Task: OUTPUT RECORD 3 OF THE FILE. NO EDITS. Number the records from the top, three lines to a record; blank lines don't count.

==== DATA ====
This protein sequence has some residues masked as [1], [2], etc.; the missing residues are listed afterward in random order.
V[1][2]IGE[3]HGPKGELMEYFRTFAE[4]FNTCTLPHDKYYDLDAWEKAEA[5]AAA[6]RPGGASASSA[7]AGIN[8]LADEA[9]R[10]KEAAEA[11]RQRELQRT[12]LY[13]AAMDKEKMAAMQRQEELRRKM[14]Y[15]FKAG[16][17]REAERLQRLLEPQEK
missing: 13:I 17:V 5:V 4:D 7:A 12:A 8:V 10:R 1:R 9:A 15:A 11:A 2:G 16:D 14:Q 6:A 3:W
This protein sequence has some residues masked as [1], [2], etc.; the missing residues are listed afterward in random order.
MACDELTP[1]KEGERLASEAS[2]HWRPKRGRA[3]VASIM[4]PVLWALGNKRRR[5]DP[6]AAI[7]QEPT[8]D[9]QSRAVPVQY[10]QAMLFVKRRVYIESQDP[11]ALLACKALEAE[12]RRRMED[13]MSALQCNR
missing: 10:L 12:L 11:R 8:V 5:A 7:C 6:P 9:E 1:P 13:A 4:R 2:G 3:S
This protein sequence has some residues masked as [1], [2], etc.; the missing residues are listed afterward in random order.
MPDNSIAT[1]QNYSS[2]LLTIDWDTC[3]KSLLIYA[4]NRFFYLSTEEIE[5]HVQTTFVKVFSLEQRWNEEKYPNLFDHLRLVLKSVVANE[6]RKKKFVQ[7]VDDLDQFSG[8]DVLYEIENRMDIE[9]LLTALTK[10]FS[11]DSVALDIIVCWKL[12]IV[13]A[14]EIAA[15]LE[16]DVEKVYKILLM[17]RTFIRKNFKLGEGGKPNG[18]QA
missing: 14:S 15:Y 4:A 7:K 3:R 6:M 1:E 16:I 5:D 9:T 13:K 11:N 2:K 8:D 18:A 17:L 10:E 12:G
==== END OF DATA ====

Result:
This protein sequence has some residues masked as [1], [2], etc.; the missing residues are listed afterward in random order.
MPDNSIAT[1]QNYSS[2]LLTIDWDTC[3]KSLLIYA[4]NRFFYLSTEEIE[5]HVQTTFVKVFSLEQRWNEEKYPNLFDHLRLVLKSVVANE[6]RKKKFVQ[7]VDDLDQFSG[8]DVLYEIENRMDIE[9]LLTALTK[10]FS[11]DSVALDIIVCWKL[12]IV[13]A[14]EIAA[15]LE[16]DVEKVYKILLM[17]RTFIRKNFKLGEGGKPNG[18]QA
missing: 14:S 15:Y 4:A 7:K 3:R 6:M 1:E 16:I 5:D 9:T 13:K 11:N 2:K 8:D 18:A 17:L 10:E 12:G